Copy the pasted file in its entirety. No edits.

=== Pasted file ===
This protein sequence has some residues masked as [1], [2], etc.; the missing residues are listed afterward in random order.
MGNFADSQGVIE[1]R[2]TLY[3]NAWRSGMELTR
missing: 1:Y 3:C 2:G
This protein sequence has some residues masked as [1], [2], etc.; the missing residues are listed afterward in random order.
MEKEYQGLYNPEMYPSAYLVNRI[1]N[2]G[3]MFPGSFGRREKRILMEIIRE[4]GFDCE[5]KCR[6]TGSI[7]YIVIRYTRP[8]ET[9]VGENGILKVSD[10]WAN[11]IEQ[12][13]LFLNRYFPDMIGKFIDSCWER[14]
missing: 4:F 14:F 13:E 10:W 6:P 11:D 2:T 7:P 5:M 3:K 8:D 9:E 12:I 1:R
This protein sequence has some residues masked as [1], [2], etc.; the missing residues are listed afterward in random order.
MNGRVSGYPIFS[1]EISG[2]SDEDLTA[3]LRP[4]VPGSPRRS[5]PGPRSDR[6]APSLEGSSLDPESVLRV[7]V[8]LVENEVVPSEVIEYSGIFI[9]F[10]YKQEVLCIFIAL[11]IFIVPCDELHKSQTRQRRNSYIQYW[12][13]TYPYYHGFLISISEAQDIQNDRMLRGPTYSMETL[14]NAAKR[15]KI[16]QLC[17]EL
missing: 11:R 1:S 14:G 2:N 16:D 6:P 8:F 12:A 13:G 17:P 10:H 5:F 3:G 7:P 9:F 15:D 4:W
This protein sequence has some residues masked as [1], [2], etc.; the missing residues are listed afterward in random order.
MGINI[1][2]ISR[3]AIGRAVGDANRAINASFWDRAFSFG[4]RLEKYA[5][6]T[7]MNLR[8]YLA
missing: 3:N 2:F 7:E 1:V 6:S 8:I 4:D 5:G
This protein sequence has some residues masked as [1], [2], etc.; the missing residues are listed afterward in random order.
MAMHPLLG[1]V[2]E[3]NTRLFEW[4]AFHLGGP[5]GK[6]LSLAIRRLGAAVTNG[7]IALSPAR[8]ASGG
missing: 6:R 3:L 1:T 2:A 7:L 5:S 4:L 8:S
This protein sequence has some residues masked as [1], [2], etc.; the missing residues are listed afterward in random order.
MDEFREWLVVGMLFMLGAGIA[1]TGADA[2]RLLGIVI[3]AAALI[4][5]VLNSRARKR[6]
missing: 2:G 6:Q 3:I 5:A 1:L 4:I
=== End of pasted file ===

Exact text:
This protein sequence has some residues masked as [1], [2], etc.; the missing residues are listed afterward in random order.
MGNFADSQGVIE[1]R[2]TLY[3]NAWRSGMELTR
missing: 1:Y 3:C 2:G
This protein sequence has some residues masked as [1], [2], etc.; the missing residues are listed afterward in random order.
MEKEYQGLYNPEMYPSAYLVNRI[1]N[2]G[3]MFPGSFGRREKRILMEIIRE[4]GFDCE[5]KCR[6]TGSI[7]YIVIRYTRP[8]ET[9]VGENGILKVSD[10]WAN[11]IEQ[12][13]LFLNRYFPDMIGKFIDSCWER[14]
missing: 4:F 14:F 13:E 10:W 6:P 11:D 2:T 7:P 5:M 3:K 8:D 9:E 12:I 1:R
This protein sequence has some residues masked as [1], [2], etc.; the missing residues are listed afterward in random order.
MNGRVSGYPIFS[1]EISG[2]SDEDLTA[3]LRP[4]VPGSPRRS[5]PGPRSDR[6]APSLEGSSLDPESVLRV[7]V[8]LVENEVVPSEVIEYSGIFI[9]F[10]YKQEVLCIFIAL[11]IFIVPCDELHKSQTRQRRNSYIQYW[12][13]TYPYYHGFLISISEAQDIQNDRMLRGPTYSMETL[14]NAAKR[15]KI[16]QLC[17]EL
missing: 11:R 1:S 14:G 2:N 16:D 6:P 8:F 12:A 13:G 17:P 10:H 5:F 3:G 7:P 9:F 15:D 4:W
This protein sequence has some residues masked as [1], [2], etc.; the missing residues are listed afterward in random order.
MGINI[1][2]ISR[3]AIGRAVGDANRAINASFWDRAFSFG[4]RLEKYA[5][6]T[7]MNLR[8]YLA
missing: 3:N 2:F 7:E 1:V 6:S 8:I 4:D 5:G
This protein sequence has some residues masked as [1], [2], etc.; the missing residues are listed afterward in random order.
MAMHPLLG[1]V[2]E[3]NTRLFEW[4]AFHLGGP[5]GK[6]LSLAIRRLGAAVTNG[7]IALSPAR[8]ASGG
missing: 6:R 3:L 1:T 2:A 7:L 5:S 4:L 8:S
This protein sequence has some residues masked as [1], [2], etc.; the missing residues are listed afterward in random order.
MDEFREWLVVGMLFMLGAGIA[1]TGADA[2]RLLGIVI[3]AAALI[4][5]VLNSRARKR[6]
missing: 2:G 6:Q 3:I 5:A 1:L 4:I